Crises everywhere, all at once

I firmly believe the world is at a historical turning point, equivalent to the French Revolution or the outbreak of World War One.

I expect more changes in the next few years than there have been in many decades.  

This is not good news.  Times of revolutionary change are not times any normal person would want to live through, even those whose results we now think are good, like the era of the French Revolution.

The world faces multiple crises, which feed upon each other, and which are not being dealt with.

Humanity is failing to deal with the growing civilization-threatening threat of global warming.  We are neither about to stop the ongoing increase of global warming nor deal with the increasing number of catastrophic storms, droughts and floods.  

Neither are we able to deal with the growing threat of pandemic disease.  Nor has the world has really recovered from the 2008 financial crash.   And now the world faces the spillover from the proxy war in Ukraine.

Adam Tooze, a famous financial historian, calls what we’re facing a “polycrisis.”  All the different crises affect each other and make the others worse.  

Tooze is an intelligent establishmentarian.  He wants the world’s leaders to change some things in order that the essential things will stay the same.  I think the things are past the point where this is possible, although I would be happy to be proved wrong.

If I made my own polycrisis chart, I would put some additional boxes on it—the continuing “war on terror,” for one; peak oil, for another.  But his basic point is right.  The world’s leaders face multiple crises, and, with few exceptions, they are not dealing with them.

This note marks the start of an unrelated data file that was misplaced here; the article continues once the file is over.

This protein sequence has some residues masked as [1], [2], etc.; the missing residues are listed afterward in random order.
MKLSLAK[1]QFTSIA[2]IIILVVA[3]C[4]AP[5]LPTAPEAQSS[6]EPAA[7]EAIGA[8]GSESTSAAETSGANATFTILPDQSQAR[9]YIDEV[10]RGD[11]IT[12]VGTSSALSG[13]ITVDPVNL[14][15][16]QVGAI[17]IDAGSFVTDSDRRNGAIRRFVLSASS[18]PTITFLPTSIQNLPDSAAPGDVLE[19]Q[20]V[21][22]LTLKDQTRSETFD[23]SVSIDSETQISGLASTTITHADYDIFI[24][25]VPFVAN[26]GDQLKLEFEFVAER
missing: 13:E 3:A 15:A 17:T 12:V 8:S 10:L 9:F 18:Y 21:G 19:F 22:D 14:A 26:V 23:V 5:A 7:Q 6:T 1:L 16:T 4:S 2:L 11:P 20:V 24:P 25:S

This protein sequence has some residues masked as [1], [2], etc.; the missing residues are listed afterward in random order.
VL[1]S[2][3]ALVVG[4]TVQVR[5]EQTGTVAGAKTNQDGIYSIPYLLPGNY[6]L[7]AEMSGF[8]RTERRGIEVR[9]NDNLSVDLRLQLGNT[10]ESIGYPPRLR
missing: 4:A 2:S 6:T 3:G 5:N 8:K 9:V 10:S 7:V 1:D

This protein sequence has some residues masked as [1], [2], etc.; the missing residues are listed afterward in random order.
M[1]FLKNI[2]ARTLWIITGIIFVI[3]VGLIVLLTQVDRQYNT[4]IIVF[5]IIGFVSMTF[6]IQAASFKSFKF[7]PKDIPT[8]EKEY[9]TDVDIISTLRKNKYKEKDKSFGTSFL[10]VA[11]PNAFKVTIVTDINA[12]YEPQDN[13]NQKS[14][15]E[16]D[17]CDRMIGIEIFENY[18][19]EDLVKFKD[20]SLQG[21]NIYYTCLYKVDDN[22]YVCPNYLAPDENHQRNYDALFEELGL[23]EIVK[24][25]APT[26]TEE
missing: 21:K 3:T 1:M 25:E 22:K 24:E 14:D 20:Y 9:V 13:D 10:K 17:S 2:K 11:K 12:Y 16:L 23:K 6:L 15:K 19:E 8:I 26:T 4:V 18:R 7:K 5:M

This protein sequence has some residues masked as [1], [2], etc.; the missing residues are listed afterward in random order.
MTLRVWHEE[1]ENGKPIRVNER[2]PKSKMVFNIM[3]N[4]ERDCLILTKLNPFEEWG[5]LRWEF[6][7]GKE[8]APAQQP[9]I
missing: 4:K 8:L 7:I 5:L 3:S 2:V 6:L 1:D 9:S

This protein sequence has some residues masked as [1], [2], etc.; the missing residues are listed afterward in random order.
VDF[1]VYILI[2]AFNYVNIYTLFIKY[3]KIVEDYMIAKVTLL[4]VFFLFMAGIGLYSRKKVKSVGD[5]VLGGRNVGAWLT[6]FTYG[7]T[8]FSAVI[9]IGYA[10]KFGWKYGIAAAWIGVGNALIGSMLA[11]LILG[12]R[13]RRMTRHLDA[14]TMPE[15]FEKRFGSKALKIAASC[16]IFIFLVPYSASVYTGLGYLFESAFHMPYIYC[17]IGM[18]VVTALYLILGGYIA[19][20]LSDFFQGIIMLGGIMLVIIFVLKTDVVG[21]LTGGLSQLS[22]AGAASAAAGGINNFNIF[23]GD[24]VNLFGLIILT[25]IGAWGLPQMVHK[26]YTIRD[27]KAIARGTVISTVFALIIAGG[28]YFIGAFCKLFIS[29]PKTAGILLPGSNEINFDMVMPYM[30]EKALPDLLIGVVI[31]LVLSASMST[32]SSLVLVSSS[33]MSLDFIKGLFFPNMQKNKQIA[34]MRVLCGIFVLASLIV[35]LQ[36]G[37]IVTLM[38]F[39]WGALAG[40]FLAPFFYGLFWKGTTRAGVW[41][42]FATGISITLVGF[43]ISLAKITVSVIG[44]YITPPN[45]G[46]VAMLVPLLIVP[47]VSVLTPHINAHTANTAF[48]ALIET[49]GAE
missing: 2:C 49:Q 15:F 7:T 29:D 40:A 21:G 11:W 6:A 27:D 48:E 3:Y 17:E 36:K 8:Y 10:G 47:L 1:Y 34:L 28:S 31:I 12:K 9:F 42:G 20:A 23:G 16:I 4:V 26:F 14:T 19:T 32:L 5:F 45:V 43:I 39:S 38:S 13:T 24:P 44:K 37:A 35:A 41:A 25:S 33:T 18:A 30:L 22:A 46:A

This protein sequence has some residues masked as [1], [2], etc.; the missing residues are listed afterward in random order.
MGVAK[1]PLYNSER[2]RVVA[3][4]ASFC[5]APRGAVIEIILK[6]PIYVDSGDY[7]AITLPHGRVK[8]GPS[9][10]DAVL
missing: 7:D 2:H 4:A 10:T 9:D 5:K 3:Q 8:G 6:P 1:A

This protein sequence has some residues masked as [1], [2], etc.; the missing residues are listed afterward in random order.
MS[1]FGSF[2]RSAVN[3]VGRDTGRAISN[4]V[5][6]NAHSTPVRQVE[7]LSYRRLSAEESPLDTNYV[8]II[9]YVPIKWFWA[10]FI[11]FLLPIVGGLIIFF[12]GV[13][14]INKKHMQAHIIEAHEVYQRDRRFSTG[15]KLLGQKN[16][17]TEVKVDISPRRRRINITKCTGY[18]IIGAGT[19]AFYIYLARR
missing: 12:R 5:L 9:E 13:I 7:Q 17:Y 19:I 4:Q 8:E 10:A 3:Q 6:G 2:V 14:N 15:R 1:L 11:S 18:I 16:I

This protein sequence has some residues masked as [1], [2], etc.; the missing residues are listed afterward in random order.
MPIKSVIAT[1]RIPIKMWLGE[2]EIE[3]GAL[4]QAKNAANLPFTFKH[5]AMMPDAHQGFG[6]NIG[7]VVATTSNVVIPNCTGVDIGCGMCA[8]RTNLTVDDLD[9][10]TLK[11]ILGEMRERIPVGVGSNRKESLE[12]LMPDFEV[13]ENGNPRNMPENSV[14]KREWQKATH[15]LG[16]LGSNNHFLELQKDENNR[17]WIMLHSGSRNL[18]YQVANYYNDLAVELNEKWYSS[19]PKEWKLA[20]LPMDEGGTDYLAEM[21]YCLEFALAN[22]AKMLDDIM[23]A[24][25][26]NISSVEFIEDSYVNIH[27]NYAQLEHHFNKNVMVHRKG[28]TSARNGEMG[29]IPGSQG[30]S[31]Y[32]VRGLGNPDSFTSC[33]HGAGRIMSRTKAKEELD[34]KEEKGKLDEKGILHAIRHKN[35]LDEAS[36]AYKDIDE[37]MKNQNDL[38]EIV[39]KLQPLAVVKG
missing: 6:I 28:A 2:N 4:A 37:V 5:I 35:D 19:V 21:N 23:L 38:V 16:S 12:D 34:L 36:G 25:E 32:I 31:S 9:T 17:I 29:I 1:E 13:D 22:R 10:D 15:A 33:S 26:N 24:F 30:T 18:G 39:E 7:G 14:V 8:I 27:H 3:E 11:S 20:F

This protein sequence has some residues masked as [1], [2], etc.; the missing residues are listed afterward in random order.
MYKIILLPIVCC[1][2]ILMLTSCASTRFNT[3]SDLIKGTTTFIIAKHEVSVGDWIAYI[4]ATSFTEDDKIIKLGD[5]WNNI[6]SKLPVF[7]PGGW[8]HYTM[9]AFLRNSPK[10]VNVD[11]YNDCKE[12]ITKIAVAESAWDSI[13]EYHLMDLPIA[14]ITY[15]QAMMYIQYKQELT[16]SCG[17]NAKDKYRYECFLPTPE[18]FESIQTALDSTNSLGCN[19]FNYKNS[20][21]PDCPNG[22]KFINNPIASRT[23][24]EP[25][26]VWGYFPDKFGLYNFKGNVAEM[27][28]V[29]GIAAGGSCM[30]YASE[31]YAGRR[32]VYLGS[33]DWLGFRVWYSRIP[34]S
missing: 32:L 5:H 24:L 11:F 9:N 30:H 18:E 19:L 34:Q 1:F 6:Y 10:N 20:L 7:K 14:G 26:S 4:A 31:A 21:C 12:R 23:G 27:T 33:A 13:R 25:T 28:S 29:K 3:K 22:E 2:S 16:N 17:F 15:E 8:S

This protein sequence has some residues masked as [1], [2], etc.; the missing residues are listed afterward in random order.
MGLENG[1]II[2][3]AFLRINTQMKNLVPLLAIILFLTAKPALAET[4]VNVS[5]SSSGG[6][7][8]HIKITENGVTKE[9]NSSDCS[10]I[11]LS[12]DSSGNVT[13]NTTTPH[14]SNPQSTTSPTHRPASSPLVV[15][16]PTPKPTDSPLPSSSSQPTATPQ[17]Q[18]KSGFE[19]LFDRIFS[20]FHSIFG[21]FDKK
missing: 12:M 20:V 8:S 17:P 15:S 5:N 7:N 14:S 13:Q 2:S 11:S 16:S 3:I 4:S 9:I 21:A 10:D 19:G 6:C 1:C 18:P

Instead of joining forces to face the existential threats to civilization, the world’s great powers—China, Russia, the USA and the European Union—are lining up for a struggle for power that will test their strength to the breaking point and damage the world as a whole, not just themselves.

Ukraine already is devastated.  The UK and EU are in economic recession and face dangerous fuel shortages.  Many nations of the Global South are unable to import food and fuel.  

I have written about why I think my own country is likely to crack before Russia does, but Russia and even China have serious problems, and if they go down first, our future still looks grim.

It is not just the great power conflict’s cost in resources and human lives.  It is the opportunity cost of neglect of turning away from the real threats that face us.

LINKS

Apocalypse Nowish: The sense of an ending by Michael Robbins for Harper’s magazine.

Defining polycrisis – from crisis pictures to the crisis matrix by Adam Tooze for Chartbook #130.

Covid, Climate and the New Denialism by Edward Snowden for Continuing Ed.

Fighting a War on the Wrong Planet by Rajan Menon for TomDispatch.

Why Is China So Obsessed With Food Security? by N.S. Lyons for The Upheaval.

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3 Responses to “Crises everywhere, all at once”

  1. Crandew Says:

    Great post. I agree with you about being at a historical point, but not necessarily the reasons why.

    Like

  2. philebersole Says:

    Crandew, I would be interested in knowing the reasons you think we are at a historical point of crisis, and which of my reasons you question.

    Liked by 1 person

    • Crandew Says:

      Mostly, I believe the government’s are at war with their own people. Pandemic, Ukraine war, global warming, climate change, etc… all just fake distractions while our leaders collapse the economy. What the Western countries will soon face is no food, no money, and massive deaths.

      I know that probably all sounds crazy, but that’s how I see it.

      Liked by 1 person

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